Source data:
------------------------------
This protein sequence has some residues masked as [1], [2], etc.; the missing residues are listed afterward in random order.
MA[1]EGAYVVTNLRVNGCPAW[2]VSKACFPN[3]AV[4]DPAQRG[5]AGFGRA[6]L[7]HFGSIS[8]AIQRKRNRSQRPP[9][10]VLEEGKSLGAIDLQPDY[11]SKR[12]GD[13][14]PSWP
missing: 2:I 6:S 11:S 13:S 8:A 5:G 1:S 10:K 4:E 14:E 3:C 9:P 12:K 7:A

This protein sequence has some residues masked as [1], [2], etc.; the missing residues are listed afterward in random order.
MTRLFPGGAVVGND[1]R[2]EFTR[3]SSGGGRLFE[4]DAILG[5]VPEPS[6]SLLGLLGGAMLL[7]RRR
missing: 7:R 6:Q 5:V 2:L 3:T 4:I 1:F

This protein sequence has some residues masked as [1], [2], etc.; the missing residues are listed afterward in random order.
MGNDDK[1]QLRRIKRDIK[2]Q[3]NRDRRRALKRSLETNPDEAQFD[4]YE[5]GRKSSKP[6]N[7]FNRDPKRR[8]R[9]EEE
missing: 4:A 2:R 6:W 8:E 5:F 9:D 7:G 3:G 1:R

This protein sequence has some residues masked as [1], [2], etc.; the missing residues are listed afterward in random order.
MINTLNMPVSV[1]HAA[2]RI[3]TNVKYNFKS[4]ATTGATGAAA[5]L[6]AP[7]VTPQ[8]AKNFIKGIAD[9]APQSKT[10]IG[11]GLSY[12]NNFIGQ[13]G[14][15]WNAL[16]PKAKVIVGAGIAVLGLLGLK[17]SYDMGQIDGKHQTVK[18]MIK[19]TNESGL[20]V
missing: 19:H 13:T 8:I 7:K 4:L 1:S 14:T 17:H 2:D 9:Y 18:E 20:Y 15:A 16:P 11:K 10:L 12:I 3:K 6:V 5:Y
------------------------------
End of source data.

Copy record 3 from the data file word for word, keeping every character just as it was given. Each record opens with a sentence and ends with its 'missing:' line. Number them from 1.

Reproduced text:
This protein sequence has some residues masked as [1], [2], etc.; the missing residues are listed afterward in random order.
MGNDDK[1]QLRRIKRDIK[2]Q[3]NRDRRRALKRSLETNPDEAQFD[4]YE[5]GRKSSKP[6]N[7]FNRDPKRR[8]R[9]EEE
missing: 4:A 2:R 6:W 8:E 5:F 9:D 7:G 3:G 1:R